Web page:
This is it. The big time. The last week you have to make the decision that will determine the rest of your life. Or at least that's how I felt, 5 years ago today.
I started the month of April with 5 options, dropped down to 4.. then 2... before finally deciding on Tufts. If your experience is in any way similar, you're probably down to 2, maybe 3, very strong choices. You like them, but you're not quite certain which will be better for you. Maybe the schools are so similar you're struggling to really differentiate between them. Maybe one is higher ranked or has a better reputation, but the other one feels a bit more like home to you. Maybe your choices are all really different and you're struggling to figure out which one is really going to be the best for you.
As I frantically weighed my options with the deadline looming closer, a couple of things helped me focus in on how to make my decision.Hopefully these techniques will help you too:
There are so many factors that could potentially go into this decision that eliminating anything from your decision-making process can make things a lot simpler. For me, I eliminated academics from my decision. I know that sounds crazy - college is first and foremost a school, right? - but it made sense for me. All of the colleges I was looking at were liberal arts colleges that were strong in the humanities (my major of choice). They all boasted small student-faculty ratios (within 1 or 2 of each other), small average class sizes (within 5 or so of each other), and top-ranked professors. I decided that I would get a great education at any of the schools, so I decided to just stop thinking about academics.
This allowed me to focus on differences. Two of my options were in the middle of nowhere while two were in or very close to a city. As I found myself reflecting more on my experience growing up in a VERY suburban town, I realized I wanted to have access to a city. I wanted to know what it was like to be close to a cultural hub, to be able to take public transportation quickly and easily to get where I wanted to go. That made it a lot easier to cut down my list.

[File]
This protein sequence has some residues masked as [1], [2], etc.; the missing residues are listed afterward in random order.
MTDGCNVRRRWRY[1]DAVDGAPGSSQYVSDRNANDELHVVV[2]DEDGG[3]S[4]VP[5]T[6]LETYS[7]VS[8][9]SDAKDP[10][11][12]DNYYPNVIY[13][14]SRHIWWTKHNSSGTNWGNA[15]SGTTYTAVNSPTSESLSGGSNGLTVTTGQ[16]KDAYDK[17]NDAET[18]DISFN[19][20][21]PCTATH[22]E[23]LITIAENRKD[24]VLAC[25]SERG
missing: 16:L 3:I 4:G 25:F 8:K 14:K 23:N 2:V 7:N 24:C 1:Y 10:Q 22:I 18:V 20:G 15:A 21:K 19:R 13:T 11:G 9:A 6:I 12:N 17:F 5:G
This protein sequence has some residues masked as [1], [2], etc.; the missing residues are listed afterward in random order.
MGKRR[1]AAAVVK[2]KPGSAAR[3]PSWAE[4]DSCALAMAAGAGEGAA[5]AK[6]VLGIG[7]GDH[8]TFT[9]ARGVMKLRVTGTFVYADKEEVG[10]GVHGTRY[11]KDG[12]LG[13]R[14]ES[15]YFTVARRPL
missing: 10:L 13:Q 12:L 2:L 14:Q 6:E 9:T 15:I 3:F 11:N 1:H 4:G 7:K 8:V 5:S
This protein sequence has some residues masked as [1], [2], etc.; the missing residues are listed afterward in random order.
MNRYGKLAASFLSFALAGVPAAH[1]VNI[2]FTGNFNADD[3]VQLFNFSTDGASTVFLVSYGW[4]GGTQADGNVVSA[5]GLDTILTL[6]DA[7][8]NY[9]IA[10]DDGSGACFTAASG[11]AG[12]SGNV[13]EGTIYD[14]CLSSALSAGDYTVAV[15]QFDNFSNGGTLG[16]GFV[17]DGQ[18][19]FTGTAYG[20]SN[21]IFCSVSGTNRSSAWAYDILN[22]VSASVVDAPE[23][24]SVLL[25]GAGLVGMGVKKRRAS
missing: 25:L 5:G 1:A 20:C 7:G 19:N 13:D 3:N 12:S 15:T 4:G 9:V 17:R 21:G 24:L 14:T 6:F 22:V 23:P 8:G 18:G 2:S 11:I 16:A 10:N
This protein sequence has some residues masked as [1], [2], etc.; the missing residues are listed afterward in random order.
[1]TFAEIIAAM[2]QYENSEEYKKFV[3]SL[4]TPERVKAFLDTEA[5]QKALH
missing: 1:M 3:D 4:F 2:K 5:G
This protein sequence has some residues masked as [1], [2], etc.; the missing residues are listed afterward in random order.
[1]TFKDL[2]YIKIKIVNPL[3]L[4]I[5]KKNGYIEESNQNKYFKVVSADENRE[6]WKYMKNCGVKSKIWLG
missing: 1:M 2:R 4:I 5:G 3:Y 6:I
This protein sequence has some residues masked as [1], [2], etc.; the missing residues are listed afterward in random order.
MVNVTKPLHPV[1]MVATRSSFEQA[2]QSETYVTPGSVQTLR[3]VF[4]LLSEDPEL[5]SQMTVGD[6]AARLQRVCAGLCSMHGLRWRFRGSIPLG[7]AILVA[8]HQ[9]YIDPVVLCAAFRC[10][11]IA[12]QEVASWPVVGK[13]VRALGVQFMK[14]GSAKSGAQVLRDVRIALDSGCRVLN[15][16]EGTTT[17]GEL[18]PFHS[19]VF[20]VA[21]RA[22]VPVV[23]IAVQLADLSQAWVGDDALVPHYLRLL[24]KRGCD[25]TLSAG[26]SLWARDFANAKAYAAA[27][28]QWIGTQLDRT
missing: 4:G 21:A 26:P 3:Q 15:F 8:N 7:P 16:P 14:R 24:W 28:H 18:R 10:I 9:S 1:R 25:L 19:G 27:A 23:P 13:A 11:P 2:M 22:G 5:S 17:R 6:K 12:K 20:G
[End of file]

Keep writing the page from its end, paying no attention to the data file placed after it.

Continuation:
I know, it sounds obvious, but you should really do some reflecting on what it is you want to get out of college. Is it most important to you to have fun after working hard all through high school? Then you should pick the school that feels the most fun. Do you feel stifled by a homogeneous environment? Then you should pick the school that is drawing the most people from various backgrounds, geographic locations, and experiences. Do you want a school where people want to make an impact on social change? Then pick the school with the most vibrant activist culture and academic opportunities to engage with making an impact in your community.
Something that I realized pretty late in the game was that size was important to me. I remember the first school I visited was very small, only slightly larger than my high school. I immediately didn't like it, but couldn't quite put my finger on why. It wasn't until April, when I visited another small college and had the same feeling, that I realized that I wanted to be in a place that was much larger than my high school and would allow me to meet many different kinds of people. So I took the small schools off my list. You might be the opposite - maybe your high school is huge and you feel lost, or you're at a small school where you love the sense of community that comes with knowing almost everyone around you. You just have to think through what really matters to you!
This was the most important thing for me. College was an expensive choice for my family, and I knew that we were all going to have to make sacrifices to make it work. I felt responsible for the choice, and put pressure on myself to make the choice that would lead to the best tangible outcomes for me, so my family's sacrifices were worth it, and to make my family happy, rather than myself.
But before I made my decision, I remembered that while my family was going to have to sacrifice to pay for my college, I was going to have to live at that college for four years. And if I was going to be unhappy there, I wasn't going to be successful. Have you ever tried to get homework done when you're miserable? It doesn't work. Your best bet is to pick a college that will make you your best self, and to be your best self you have to have some happiness in there. So even if a place looks like it should be perfect in paper, if you start talking to students and it just doesn't feel right or if you're walking around campus and you just don't feel comfortable, don't be afraid to trust your gut.
I hope this advice can help you make a decision. Take a deep breath, and remember that if you're still struggling to decide at this point, you've probably got some great options in front of you and there are no wrong choices. Good luck, and happy enrolling!